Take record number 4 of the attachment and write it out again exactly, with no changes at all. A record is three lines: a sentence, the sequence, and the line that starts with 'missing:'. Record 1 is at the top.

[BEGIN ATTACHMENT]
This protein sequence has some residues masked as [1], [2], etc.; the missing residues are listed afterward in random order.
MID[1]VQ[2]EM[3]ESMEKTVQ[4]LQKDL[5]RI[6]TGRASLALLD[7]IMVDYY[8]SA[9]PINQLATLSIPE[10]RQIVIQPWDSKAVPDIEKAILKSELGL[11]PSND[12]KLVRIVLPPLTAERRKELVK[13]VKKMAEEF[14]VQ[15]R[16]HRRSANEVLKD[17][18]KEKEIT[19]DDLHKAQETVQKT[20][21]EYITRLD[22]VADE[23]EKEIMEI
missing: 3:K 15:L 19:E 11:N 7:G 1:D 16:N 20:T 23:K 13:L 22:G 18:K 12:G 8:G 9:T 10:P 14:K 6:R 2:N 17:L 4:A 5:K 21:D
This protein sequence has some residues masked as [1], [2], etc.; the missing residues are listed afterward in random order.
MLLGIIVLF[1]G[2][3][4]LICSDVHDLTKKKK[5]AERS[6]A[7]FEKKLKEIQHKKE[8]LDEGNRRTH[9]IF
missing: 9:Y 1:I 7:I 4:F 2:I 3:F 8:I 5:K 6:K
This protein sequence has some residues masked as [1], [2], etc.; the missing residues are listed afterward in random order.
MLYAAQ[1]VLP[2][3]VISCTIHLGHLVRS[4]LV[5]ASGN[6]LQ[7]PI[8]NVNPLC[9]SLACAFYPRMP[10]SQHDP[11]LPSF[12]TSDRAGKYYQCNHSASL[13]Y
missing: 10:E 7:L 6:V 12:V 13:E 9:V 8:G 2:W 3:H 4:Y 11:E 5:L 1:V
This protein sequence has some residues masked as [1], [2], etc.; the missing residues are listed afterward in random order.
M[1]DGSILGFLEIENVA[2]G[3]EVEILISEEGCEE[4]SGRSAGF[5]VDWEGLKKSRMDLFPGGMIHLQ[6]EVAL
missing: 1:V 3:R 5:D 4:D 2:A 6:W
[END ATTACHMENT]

This protein sequence has some residues masked as [1], [2], etc.; the missing residues are listed afterward in random order.
M[1]DGSILGFLEIENVA[2]G[3]EVEILISEEGCEE[4]SGRSAGF[5]VDWEGLKKSRMDLFPGGMIHLQ[6]EVAL
missing: 1:V 3:R 5:D 4:D 2:A 6:W